Event ReportsPublished on Dec 30, 2013
The opening of Myanmar, which till recently was considered a black hole, has unfolded a new situation, with that country becoming an important bridge for India looking northwards, eastwards and into the Bay of Bengal region.
Myanmar has unfolded a new situation for India: former MEA official

The opening of Myanmar, which till recently was considered a black hole, has unfolded a new situation, with that country becoming an important bridge for India looking northwards, eastwards and into the Bay of Bengal region, according to Mr. Pinak Ranjan Chakravarty, former Secretary (Economic Relations) in the Ministry of External Affairs.

Delivering a lecture on ’India’s Look East Policy: Diagnosis and Prognosis’ at the Kolkata Chapter of Observer Research Foundation on 30 December, 2013, Mr Chakravarty said the Look East Policy (LEP) was ’India’s response to a unipolar world.’

He said that the aim behind launching the LEP was two-fold: one, to promote closeness with the ASEAN to balance China. Two, to explore ASEAN as a market. Even today, the ASEAN+6 countries and East Asia Summit continue to be the core of the policy, he added.

Mr. Chakravarty said unlike the maritime disputes in South China Sea, disputes among nations in the Bay of Bengal -- between India and Bangladesh and Bangladesh and Myanmar -- have been in the Permanent Court of Arbitration and are likely to be settled soon. And hence, the kind of tense atmosphere in the South China Sea, arising out of China’s disregard of the UN laws of the sea, is missing in the Bay of Bengal region. Mr. Chakravarty said this improved LEP’s prospects in the region.

At the time when India launched the LEP, the basic area of cooperation between India and ASEAN was merely functional, he noted. This has now been expanded to include political security and defence cooperation. The two sides are now working closely on a range of international and regional issues, including United Nations reforms, global economic crisis, climate change, maritime security and future of community building in Asia, he said.

Mr. Chakravarty described the economic cooperation between India and ASEAN as a success. Bilateral trade has shown a steady growth from 2.9 billion in 1993 to 12 billion in 2003, with an annual growth of 11 percent. However, at a time when bilateral trade figures are improving, trade imbalance unfavourable to India is also on the rise, which is a concern, he noted. In 2008, the value of bilateral trade was over 47 billion of which ASEAN’s imports from India were 17.4 billion while ASEAN’s exports were valued at 30 billion.

In 2010, when India signed the Free Trade Agreement (FTA) with ASEAN, the value of bilateral trade was 50 billion, and this increased to 70 billion in 2013. One important aspect of LEP which needs to be observed is the progress of physical connectivity projects. The India-Myanmar-Thailand trilateral highway project is one such project which would be crucial in determining the LEP’s success, Mr. Chakravarty said.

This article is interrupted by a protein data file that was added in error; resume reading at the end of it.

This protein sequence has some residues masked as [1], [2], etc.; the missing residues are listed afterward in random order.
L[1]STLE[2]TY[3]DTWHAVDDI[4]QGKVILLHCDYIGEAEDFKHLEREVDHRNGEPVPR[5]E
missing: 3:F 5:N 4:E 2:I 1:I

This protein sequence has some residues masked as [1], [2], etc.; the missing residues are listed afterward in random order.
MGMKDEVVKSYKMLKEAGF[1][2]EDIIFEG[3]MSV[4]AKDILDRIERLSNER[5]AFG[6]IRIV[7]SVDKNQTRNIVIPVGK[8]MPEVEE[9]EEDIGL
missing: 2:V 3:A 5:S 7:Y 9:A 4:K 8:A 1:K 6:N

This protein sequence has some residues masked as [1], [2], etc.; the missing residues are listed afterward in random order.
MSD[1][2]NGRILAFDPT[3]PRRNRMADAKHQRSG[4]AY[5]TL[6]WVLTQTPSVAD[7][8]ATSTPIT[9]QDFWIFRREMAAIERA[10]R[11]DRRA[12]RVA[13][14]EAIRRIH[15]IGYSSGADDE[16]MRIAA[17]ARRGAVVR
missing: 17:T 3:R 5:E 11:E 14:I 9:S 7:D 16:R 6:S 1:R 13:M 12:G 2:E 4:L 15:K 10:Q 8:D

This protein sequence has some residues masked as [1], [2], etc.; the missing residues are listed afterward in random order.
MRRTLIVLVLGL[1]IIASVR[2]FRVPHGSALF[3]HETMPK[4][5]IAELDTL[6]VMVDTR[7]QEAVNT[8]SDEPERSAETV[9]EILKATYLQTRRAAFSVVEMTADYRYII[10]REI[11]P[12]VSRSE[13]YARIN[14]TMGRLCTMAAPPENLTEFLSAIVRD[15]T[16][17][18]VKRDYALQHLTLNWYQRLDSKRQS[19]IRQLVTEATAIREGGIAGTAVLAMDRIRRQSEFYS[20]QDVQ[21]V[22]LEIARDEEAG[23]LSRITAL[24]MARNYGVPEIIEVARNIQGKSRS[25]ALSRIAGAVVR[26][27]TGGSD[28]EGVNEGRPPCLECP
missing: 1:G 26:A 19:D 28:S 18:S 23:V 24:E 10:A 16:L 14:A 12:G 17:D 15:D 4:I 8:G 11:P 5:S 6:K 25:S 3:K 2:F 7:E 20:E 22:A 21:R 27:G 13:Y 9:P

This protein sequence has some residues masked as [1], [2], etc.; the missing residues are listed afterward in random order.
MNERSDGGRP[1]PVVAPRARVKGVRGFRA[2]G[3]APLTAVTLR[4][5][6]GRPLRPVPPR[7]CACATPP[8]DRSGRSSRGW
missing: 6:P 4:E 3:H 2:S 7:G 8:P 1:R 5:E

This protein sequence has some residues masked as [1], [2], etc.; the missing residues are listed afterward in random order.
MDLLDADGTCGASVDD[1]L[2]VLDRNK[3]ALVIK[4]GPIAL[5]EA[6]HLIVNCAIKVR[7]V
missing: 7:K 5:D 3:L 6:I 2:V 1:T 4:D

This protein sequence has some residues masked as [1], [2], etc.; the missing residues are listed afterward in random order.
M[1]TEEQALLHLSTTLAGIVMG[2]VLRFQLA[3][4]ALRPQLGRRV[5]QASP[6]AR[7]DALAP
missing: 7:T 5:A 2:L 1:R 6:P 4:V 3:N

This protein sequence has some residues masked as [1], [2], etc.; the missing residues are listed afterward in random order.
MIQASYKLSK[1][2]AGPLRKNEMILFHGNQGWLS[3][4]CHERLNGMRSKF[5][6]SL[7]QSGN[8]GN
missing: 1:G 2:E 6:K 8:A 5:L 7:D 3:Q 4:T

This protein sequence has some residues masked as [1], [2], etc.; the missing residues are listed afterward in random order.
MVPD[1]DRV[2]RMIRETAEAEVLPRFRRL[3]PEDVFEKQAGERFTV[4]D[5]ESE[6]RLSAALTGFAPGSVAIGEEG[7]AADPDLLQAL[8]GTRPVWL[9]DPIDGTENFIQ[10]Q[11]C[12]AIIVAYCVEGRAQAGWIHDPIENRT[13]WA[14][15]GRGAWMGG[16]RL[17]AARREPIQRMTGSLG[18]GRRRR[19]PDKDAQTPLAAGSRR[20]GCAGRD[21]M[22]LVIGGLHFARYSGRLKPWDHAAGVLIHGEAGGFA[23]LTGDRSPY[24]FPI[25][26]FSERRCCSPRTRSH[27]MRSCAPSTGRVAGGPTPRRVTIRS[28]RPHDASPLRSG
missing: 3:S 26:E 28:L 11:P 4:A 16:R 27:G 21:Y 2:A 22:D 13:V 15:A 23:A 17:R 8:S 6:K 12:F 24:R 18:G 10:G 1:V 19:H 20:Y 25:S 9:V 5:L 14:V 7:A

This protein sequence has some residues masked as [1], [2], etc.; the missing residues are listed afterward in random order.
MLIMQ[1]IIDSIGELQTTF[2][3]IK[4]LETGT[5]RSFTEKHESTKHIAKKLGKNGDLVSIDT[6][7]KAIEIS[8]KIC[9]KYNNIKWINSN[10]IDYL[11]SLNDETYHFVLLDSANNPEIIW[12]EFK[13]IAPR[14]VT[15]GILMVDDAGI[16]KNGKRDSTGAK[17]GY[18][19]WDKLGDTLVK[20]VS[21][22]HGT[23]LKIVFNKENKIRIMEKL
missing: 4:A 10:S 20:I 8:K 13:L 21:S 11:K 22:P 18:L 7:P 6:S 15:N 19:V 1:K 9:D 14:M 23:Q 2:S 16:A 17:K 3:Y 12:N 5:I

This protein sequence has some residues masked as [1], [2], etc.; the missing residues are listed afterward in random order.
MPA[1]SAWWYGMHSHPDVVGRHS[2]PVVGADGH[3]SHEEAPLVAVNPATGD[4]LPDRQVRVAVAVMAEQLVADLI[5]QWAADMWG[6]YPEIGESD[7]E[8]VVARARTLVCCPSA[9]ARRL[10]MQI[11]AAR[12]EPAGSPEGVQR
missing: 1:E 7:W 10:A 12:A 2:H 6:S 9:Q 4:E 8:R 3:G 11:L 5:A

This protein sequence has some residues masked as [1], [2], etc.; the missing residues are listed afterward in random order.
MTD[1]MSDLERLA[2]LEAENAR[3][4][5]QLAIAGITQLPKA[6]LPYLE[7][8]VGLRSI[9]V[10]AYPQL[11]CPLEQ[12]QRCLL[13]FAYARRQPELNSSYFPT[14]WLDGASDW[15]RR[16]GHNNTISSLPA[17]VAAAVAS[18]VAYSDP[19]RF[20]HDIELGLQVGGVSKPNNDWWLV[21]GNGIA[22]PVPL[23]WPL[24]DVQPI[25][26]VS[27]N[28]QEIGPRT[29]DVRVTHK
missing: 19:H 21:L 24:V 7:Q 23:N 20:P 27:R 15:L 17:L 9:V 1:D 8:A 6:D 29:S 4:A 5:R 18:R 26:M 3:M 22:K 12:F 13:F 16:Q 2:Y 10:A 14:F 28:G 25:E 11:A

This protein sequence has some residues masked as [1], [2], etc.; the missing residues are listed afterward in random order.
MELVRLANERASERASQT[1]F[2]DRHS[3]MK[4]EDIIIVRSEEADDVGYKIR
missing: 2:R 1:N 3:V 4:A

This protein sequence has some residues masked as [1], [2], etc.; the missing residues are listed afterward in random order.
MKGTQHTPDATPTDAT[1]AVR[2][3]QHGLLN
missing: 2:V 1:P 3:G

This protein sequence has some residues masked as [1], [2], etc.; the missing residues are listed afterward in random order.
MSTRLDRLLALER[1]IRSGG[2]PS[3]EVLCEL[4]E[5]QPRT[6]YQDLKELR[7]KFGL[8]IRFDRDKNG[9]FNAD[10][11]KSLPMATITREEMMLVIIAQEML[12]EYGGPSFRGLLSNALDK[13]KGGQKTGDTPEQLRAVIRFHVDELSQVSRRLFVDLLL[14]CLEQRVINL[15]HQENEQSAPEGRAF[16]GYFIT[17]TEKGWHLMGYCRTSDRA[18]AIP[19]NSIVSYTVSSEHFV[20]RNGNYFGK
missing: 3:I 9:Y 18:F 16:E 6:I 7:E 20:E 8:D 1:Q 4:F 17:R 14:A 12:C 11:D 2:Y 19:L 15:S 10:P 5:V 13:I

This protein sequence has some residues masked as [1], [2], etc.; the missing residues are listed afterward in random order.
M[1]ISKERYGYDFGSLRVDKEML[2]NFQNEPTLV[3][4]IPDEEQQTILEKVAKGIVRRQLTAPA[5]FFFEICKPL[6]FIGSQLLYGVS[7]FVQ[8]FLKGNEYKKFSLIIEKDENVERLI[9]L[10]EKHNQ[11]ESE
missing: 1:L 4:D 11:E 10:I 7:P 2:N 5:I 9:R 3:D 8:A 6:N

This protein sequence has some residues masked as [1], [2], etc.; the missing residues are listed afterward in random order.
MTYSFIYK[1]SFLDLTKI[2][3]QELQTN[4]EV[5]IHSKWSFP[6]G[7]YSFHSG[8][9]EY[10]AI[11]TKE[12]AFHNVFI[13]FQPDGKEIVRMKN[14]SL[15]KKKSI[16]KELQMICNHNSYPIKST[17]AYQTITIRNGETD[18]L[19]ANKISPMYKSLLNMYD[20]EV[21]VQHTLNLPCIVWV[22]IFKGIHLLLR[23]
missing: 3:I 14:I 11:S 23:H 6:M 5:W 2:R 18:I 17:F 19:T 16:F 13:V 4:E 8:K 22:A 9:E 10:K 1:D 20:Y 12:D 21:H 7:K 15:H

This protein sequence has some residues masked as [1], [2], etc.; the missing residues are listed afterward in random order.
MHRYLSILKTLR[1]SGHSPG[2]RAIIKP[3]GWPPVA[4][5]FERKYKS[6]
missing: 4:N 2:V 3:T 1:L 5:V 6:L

He said while India is a participant in the Trans-Asian Railway project, Myanmar is still not connected to either India or Thailand. And this restricts connectivity, he noted. Difficult terrain is one hurdle in India’s connectivity with Myanmar besides security issues, chiefly concerning China, Mr. Chakravarty said.

However, Dr. Anindya Jyoti Majumdar, Associate Professor, Department of International Relations, Jadavpur University, who was the discussant, opined that the LEP is one-dimensional and India must integrate the policy with its foreign policies towards Japan, U.S and China and implement the LEP in this grand context.

Dr. Majumdar said that the LEP today is in its 2nd phase. The LEP’s basic aim should be to create an arch of advantages for India based on economic exchanges and also to create a multi-lateral security order in the Asia-Pacific region, he said. "If we are to think about India’s role as a major actor in the Asia-Pacific region, that prescription would take LEP in the 3rd phase. LEP will go beyond ASEAN", said Dr. Majumdar.

However, Dr. Majumdar also said that the very idea of India being a major actor is a matter of debate. India can be a major power; it can even be a major actor compared to other South-East Asian countries. But in the Asia-Pacific region, which is the focus of the LEP, there are other actors like China, U.S and Japan. If we are to believe that power rests in comparative advantage, the extent of advantage for India in the Asia-Pacific region is limited, Dr Majumdar argued.

However, despite this, Dr. Majumdar conceded that the LEP looks like an aberration in India’s foreign policy inasmuch as it is pro-active as compared with reactive foreign policy which is so typical of India.

Among the important dignitaries who participated in the discussion were Mr. Fabrice Etienne, Hon. Consul General of France in Kolkata, Dr. Tansen Sen, Associate Professor of Asian History,Baruch College, City University, New York, and Mr. M. M. Mainul Kabir, Counselor (Political) of the Bangladesh Consulate in Kolkata, apart from many senior academics and scholars.

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